0619TAMUdairyspecialistsko.cfm Two new AgriLife Extension associates serving High Plains dairy industry
Home News Livestock Crops Markets Hay, Range & Pasture Home & Family Classifieds Resources This Week's Journal
Agro-Culture Liquid Fertilizer



Farm Survey


AgriMartin
Journal Getaways


Reader Comment:
by jJane

"Thanks for sharing this story!"....Read the story...
Join other discussions.

Two new AgriLife Extension associates serving High Plains dairy industry

Texas

Texas AgriLife Extension Service, in conjunction with West Texas A&M University, is increasing its service to the dairy industry in the Texas High Plains by adding two positions.

Dr. Ralph Bruno and Kevin Lager, both hired as AgriLife Extension associates, will also be working as doctorate students at West Texas A&M University, according to Dr. Ellen Jordan, AgriLife Extension dairy specialist in Dallas.

"We are bringing them in to increase dairy expertise in the Panhandle on a daily basis," Jordan said.

"We are expanding our AgriLife Extension and Research dairy programs to develop solutions for unique challenges facing High Plains producers in the areas of nutrition, health and reproduction," she said. "They will help us transfer that information to producers through Extension programming."

Bruno earned his doctorate in veterinary medicine in Brazil and has been at the Veterinary Medicine Teaching and Research Center at the University of California-Davis in Tulare, Calif., as a dairy production medicine clinician for the past year and a half.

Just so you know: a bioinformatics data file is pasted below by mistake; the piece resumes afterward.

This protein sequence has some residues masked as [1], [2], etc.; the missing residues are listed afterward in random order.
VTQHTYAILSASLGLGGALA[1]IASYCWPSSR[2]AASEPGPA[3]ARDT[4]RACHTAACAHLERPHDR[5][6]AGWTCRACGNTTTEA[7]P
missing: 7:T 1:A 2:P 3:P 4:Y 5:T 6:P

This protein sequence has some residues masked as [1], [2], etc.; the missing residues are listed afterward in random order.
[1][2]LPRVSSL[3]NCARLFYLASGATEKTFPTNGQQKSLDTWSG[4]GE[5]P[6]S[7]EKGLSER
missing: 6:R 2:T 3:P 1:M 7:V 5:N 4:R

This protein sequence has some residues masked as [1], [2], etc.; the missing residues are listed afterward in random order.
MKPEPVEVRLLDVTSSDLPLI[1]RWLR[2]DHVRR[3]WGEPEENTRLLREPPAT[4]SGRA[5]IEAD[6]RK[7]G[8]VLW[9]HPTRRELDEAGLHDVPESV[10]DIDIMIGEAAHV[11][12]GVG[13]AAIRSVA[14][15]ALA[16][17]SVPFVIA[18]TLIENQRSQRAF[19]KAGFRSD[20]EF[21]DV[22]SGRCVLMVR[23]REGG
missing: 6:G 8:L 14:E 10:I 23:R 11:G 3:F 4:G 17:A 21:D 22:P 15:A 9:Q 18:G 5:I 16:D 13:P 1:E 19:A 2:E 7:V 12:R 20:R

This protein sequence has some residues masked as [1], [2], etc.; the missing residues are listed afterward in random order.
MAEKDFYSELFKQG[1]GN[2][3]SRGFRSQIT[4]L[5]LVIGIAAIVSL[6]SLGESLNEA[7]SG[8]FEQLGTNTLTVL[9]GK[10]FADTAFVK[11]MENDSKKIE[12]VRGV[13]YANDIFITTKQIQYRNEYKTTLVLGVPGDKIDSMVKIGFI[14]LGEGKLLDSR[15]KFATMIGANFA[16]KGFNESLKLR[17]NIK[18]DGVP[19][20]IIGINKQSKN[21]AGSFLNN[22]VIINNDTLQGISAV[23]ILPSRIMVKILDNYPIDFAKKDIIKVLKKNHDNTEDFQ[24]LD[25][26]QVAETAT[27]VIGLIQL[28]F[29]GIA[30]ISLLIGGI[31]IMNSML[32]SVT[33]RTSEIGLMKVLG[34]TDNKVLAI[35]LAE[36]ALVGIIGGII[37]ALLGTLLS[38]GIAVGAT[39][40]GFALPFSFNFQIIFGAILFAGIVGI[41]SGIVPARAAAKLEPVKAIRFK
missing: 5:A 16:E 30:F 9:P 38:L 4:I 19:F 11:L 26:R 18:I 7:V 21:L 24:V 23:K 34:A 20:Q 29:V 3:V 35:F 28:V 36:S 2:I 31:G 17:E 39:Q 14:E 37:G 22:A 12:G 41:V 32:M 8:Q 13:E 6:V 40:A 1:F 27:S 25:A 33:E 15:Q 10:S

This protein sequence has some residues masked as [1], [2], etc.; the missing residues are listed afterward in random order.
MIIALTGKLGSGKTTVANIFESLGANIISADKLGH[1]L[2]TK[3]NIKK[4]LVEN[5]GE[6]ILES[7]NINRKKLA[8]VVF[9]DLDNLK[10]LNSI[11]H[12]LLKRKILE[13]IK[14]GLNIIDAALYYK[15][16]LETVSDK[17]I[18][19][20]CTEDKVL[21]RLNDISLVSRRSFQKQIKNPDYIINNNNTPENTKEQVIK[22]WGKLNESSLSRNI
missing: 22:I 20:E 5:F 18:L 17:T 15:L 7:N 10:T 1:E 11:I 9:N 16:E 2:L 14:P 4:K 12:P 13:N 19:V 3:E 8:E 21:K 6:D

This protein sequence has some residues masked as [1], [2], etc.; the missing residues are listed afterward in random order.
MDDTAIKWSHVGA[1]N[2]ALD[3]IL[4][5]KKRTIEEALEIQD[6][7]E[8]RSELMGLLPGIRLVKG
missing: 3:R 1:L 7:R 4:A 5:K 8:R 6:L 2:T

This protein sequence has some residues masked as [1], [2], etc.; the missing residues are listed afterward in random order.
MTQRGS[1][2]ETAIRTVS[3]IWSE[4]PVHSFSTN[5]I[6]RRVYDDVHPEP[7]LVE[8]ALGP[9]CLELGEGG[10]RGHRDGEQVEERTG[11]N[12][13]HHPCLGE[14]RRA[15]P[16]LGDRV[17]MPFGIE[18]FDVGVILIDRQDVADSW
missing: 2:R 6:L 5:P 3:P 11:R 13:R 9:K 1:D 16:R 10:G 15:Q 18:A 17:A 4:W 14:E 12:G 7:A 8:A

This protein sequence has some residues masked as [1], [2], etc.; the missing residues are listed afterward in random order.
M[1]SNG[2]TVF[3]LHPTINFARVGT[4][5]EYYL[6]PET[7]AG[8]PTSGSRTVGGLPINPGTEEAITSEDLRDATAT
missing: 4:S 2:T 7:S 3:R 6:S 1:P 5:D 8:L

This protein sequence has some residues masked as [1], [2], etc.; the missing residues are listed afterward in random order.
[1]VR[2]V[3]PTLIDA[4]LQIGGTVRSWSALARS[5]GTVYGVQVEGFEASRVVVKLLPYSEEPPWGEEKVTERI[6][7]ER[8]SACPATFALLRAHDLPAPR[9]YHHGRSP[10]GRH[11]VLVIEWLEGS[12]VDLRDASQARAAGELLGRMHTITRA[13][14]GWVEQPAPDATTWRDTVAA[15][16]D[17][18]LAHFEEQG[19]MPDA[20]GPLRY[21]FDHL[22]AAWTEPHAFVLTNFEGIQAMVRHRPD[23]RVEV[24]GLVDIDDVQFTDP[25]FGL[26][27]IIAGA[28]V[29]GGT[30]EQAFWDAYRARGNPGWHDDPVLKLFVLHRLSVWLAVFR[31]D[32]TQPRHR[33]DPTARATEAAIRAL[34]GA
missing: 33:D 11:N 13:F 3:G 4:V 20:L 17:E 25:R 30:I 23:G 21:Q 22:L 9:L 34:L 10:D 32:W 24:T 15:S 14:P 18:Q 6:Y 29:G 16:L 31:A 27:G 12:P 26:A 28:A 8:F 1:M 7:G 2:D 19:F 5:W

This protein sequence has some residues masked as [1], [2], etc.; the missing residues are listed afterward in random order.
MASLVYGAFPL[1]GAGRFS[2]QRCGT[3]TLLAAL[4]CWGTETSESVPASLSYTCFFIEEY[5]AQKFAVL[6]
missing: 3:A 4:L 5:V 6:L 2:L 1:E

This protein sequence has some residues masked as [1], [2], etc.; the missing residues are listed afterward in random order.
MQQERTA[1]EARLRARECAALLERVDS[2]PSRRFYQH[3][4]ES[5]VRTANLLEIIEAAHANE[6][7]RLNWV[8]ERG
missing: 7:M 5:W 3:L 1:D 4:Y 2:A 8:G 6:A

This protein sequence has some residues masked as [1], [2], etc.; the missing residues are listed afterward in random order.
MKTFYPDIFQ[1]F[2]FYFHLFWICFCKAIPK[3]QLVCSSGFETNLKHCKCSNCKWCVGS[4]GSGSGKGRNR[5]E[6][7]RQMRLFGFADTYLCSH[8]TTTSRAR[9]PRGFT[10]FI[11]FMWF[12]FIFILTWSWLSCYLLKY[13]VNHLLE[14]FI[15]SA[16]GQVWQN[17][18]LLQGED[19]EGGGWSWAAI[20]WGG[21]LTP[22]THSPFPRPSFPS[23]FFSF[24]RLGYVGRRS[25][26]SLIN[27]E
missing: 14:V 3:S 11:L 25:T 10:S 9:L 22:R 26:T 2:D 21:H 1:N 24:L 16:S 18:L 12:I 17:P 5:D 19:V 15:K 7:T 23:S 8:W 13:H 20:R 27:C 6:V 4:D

He completed the residency program in dairy production medicine and earned a master's degree in preventive veterinary medicine at UC Davis. He has been providing technical expertise for cooperator dairy herds, including farm personnel training and guiding senior veterinary students during herd checks.

Bruno has worked in the areas of reproductive physiology, dairy herd health and management, epidemiology, milk quality and data record analysis. He has been in charge of veterinary care for five cooperator herds ranging in size from 800 to 5,500 milking cows.

Kevin Lager, who was raised on a western Kansas dairy, earned his master's in animal science-ruminant nutrition from Kansas State University. His research has focused on differing forms of phosphorus supplementation to reduce phosphorus excretion. He worked on the Kansas State dairy in a variety of capacities including herd health, reproduction, nutrition, facility management, new employee training, in addition to working on a southwest Kansas dairy and for a custom harvester.



Google
 
Web hpj.com

Copyright 1995-2014.  High Plains Publishers, Inc.  All rights reserved.  Any republishing of these pages, including electronic reproduction of the editorial archives or classified advertising, is strictly prohibited. If you have questions or comments you can reach us at
High Plains Journal 1500 E. Wyatt Earp Blvd., P.O. Box 760, Dodge City, KS 67801 or call 1-800-452-7171. Email: webmaster@hpj.com

 

Archives Search







Inside Futures

Editorial Archives

Browse Archives